Along with establishing the habit of regular writing, cultivating the attitude of writing as a job of work, with projects, targets, reviews and deadlines, also mitigates against the mindset that allows you to get stuck in your story. Most working people do not have the luxury of being unproductive: journalists, speechwriters, business writers and other professional scribes would lose their livelihood if they allowed themselves to succumb to writers’ block. Even if you aren’t being paid for your writing at this stage, and don’t have an external deadline, think and behave as if you are and have.

 “Imagination is like a muscle. I found out that the more I wrote the bigger it got.” Philip José Farmer

When you first start writing, stamina may be an issue, and if you can’t focus for long periods, your story may falter too. The only answer to this is to treat writing as you might an exercise programme: schedule regular short sessions at first, write what comes easily, and slowly build up the quantity and quality of your output. Congratulate yourself on your achievements and don’t knock yourself for not achieving your targets. Just keep going and don’t give up.

“If you get stuck, get away from your desk. Take a walk, take a bath, go to sleep, make a pie, draw, listen to ­music, meditate, exercise; whatever you do, don’t just stick there scowling at the problem.” Hilary Mantel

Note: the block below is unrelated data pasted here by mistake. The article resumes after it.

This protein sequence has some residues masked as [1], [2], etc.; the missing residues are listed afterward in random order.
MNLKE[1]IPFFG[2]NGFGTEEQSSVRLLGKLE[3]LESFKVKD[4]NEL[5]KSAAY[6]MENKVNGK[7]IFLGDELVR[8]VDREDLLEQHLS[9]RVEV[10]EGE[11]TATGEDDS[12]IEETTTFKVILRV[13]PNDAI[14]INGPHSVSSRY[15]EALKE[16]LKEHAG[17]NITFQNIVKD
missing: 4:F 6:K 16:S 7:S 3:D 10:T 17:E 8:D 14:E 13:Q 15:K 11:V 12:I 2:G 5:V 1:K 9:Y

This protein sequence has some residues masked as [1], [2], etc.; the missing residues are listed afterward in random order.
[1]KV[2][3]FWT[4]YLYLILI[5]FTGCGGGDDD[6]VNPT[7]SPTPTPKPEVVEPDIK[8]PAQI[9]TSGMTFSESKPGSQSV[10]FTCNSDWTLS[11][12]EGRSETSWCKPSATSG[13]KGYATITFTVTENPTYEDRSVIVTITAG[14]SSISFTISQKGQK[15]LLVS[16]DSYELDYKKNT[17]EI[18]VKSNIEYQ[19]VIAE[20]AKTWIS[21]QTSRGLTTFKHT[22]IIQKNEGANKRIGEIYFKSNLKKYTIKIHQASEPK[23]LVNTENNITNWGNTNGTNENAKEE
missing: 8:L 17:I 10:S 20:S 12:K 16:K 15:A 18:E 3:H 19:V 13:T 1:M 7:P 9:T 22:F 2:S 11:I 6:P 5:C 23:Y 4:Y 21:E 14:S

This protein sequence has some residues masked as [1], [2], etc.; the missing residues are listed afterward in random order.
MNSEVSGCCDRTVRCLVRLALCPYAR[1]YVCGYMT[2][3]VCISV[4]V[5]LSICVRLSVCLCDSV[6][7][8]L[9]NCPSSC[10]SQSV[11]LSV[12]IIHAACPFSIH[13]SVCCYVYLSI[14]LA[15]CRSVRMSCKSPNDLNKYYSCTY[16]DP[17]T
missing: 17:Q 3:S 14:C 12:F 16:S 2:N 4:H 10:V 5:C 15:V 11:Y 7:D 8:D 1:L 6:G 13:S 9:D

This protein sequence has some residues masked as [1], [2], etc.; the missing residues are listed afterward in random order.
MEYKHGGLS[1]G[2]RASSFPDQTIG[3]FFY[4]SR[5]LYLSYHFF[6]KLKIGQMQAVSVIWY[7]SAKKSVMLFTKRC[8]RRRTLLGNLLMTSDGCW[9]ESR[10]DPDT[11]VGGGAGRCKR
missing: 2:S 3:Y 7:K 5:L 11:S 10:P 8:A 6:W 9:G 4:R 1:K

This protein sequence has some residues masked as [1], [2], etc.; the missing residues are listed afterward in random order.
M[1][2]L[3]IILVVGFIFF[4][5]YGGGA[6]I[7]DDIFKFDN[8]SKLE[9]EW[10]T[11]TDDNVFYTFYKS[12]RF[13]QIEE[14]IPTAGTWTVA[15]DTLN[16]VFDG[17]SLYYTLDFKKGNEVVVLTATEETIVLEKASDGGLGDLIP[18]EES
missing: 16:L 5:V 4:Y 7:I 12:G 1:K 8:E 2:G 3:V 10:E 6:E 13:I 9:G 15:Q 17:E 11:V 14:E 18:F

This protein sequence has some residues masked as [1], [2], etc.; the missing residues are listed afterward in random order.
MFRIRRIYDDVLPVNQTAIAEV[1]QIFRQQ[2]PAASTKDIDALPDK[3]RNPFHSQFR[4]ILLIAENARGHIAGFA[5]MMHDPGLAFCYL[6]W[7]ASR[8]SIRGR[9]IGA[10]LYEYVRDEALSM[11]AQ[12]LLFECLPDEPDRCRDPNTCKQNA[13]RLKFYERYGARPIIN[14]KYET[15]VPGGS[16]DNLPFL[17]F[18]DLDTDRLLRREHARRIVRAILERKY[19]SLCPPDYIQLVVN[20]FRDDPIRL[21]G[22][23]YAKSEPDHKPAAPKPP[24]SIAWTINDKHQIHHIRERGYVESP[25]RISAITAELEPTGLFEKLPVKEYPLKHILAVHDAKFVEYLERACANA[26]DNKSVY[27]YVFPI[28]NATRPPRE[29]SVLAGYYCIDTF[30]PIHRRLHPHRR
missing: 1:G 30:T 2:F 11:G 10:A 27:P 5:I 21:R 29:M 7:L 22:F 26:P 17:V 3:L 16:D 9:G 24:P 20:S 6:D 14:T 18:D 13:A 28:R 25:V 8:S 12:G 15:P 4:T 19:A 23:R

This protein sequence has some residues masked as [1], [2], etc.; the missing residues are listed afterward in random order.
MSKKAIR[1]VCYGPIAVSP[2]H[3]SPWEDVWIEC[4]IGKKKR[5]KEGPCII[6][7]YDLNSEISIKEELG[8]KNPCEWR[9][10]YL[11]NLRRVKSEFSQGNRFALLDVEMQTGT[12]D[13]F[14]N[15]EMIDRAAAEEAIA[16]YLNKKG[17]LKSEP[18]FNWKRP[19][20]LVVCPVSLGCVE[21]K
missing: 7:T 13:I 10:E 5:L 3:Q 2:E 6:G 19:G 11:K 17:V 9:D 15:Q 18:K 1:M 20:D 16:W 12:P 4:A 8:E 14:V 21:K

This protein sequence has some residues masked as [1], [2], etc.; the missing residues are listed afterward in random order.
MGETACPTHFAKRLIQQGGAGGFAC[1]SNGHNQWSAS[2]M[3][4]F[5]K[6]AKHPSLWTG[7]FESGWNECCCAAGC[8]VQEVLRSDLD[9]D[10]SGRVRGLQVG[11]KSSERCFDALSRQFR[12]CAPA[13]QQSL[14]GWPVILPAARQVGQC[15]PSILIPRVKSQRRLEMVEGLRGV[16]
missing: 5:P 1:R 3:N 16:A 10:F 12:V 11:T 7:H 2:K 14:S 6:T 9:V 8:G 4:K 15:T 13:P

I won’t presume to improve on the words of multi-award-winning Ms Mantel, but I will explain that intermittent writers’ block can occur when your conscious brain gets overloaded with material – information, options, thoughts, emotions – and won’t function creatively until you let it process and file some of this data. Just as sleeping allows the day’s experiences to be processed into the subconscious, and you often awake with a solution to a problem that seemed intractable the day before, so a change of activity, especially from mental to physical, gives time and space for story processing.

small__7676579466Some authors swear by the efficacy of a session of vigorous exercise to divert them for sufficient time, and get their re-oxygenated brains firing again. Even stepping away from your screen for long enough to put a load in the washing machine can break the grip of writers’ block, and provide a ‘reboot’ to the creative function. Walking (especially in natural surroundings) and meditation, though, seem especially beneficial to many writers. Both activities, though gently physical, allow the mind to enter a creative state where thoughts and emotions can surface in a free-flowing and seemingly automatic way.